Does the Photon support C++11 things like valarray?

I’m trying to build a scrolling line graph. I figured arrays are the best way to do that. I need to shift the entire contents of the array over to the left one for the graph to scroll. Google says that “valarray” is the best way to do this. As soon as I include valarray in my project, I get a whole bunch of the weirdest compiler errors I’ve ever seen. Referencing directories I didn’t even know existed.

I’m not sure how to copy compiler errors, so I guess I’ll just have to link an image:

To be clear, even though those /usr/local are linux directories, I’m on Windows. As you can see it’s also throwing up errors in other included libraries, errors that I didn’t have before. All because I added the line #include “valarray” into my code. Now I know my understanding of C++ is the programming equivalent of a dog trained how to pilot a space shuttle - I don’t really know what I’m doing, I’m just good at figuring things out by context - but is this even possible on the Photon since it is C++11? Am I doing something wrong, or missing another include perhaps?

Hmm… valarray works for me. I think you need to show the code you’re using.

#include "valarray"

 std::valarray<int> myValArray = {1,2,3,4,5};  

void setup() {

  myValArray = myValArray.cshift(2); // 3 4 5 1 2 - rotated left
  for (int i=0; i<5; i++) {

I’ve never used this object before, so I don’t know if it’s the best way to accomplish your goal, but it does work on a Photon.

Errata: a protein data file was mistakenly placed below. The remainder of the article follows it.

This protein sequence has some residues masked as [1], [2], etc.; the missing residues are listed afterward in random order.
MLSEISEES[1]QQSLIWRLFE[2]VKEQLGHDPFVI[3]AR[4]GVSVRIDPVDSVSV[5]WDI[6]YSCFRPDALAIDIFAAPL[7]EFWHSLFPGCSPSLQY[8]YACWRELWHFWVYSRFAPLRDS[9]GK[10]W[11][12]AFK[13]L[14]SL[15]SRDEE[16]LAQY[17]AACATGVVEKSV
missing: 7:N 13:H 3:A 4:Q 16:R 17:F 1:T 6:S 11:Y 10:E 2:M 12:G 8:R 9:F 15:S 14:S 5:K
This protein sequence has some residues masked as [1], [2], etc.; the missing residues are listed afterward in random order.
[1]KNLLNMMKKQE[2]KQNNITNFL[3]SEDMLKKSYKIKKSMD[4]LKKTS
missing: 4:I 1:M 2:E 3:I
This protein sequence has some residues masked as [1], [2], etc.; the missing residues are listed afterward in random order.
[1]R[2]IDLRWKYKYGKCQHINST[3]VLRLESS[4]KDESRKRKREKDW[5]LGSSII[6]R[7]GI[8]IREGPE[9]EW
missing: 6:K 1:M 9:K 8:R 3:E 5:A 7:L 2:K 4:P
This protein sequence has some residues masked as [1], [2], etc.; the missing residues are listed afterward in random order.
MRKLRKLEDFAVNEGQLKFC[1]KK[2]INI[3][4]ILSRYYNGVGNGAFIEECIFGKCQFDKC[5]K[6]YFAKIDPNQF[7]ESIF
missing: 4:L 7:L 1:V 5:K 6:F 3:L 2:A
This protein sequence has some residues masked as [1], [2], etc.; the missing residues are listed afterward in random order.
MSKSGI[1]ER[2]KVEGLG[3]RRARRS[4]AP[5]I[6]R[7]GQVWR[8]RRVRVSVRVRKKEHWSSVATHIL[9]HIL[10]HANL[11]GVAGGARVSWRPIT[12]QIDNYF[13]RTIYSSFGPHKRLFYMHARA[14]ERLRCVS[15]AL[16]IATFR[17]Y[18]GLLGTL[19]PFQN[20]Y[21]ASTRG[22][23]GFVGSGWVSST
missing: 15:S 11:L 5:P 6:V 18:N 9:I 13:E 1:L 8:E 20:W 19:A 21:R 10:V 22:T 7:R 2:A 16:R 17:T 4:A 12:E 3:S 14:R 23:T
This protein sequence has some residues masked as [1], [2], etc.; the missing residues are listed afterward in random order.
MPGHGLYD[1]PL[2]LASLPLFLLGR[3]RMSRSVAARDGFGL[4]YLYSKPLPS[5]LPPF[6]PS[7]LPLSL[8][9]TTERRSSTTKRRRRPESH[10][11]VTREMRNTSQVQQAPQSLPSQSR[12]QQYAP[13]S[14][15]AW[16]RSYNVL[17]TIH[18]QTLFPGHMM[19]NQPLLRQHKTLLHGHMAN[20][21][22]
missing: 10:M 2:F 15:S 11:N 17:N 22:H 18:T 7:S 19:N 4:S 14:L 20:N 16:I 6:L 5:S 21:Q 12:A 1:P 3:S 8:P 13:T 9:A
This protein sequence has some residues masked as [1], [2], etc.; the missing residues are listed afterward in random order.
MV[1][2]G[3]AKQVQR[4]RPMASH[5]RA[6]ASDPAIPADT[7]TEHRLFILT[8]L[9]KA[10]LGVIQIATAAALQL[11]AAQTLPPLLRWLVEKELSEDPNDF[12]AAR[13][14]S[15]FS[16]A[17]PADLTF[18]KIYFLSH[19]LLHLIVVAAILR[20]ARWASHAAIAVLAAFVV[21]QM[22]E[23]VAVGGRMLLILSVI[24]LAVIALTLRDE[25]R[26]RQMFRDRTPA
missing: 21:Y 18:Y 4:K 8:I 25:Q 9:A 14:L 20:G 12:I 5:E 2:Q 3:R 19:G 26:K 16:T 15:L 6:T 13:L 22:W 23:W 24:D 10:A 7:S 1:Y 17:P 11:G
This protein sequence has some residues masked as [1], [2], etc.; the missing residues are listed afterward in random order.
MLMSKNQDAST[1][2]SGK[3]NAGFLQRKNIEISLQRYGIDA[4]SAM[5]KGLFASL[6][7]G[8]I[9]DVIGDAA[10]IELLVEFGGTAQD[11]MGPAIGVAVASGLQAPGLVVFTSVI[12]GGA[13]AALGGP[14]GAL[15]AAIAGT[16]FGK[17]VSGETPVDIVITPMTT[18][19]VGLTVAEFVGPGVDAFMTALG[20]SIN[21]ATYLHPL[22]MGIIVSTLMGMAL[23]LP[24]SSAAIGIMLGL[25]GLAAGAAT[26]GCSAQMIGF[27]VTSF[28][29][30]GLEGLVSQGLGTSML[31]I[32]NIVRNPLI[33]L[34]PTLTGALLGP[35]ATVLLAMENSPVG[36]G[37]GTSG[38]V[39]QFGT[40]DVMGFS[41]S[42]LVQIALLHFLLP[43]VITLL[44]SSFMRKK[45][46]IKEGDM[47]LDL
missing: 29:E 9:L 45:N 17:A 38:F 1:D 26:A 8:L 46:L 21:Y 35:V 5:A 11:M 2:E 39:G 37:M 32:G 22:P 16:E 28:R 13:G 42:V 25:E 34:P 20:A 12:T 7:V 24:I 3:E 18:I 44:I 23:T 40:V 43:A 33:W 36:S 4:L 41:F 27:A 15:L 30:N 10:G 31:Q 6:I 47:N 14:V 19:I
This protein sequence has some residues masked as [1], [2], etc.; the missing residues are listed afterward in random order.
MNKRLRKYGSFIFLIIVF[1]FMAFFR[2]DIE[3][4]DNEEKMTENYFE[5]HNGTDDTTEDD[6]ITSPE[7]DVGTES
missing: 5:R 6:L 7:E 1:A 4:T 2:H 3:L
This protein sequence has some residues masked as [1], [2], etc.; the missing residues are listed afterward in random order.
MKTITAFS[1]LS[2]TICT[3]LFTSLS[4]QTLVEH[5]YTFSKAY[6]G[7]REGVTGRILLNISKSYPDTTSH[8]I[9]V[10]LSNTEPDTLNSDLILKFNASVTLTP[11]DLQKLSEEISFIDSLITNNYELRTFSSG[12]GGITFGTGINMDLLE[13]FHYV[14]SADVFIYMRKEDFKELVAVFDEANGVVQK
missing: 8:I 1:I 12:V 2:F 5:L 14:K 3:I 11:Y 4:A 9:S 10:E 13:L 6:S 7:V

1 Like

Crap. You’re right, I just tried a new window with just that code, and it compiled fine. Well it’s way too much code to post here with many libraries and even more subclassed libraries. This is just the first time I’ve ever encountered a situation where just including a standard C++ library can somehow break everything. I haven’t even tried to use any of the valarray functions in my code yet. I just take my code that currently just subscribes to my other Photon and draws a bunch of stuff on an LCD, that works perfectly fine on its own, and as soon as I include valarray, I get all these really weird compiler errors. I can’t ask you to pour through all this code trying to figure out what went wrong, there’s just too much, and I can’t understand the compiler errors enough to know where to begin to look myself. Maybe one of my libraries is declaring a function name identical to one existing in valarray? I think I’m going to have to find a different way to do this.

You might just want to use a circular buffer, which is really just a normal array where you keep track of the starting and ending positions in the array. So instead of reading out the values from 0 to 10 say, you start reading them at 1, go to 10, then around to 0. This is much more memory efficient, since you’re not creating new arrays, you’re only changing the way you think of where the start and end of your array is. I’m not sure this is what you want, since I don’t know exactly what you mean be a scrolling line graph.

I think that swap (and previously min and max) are/were implemented as macros in Arduino-land, so if you run across this again, I would try #undef swap before the include statement for whatever C++ library you are trying to use.


Hey that did the trick, thanks bko!

1 Like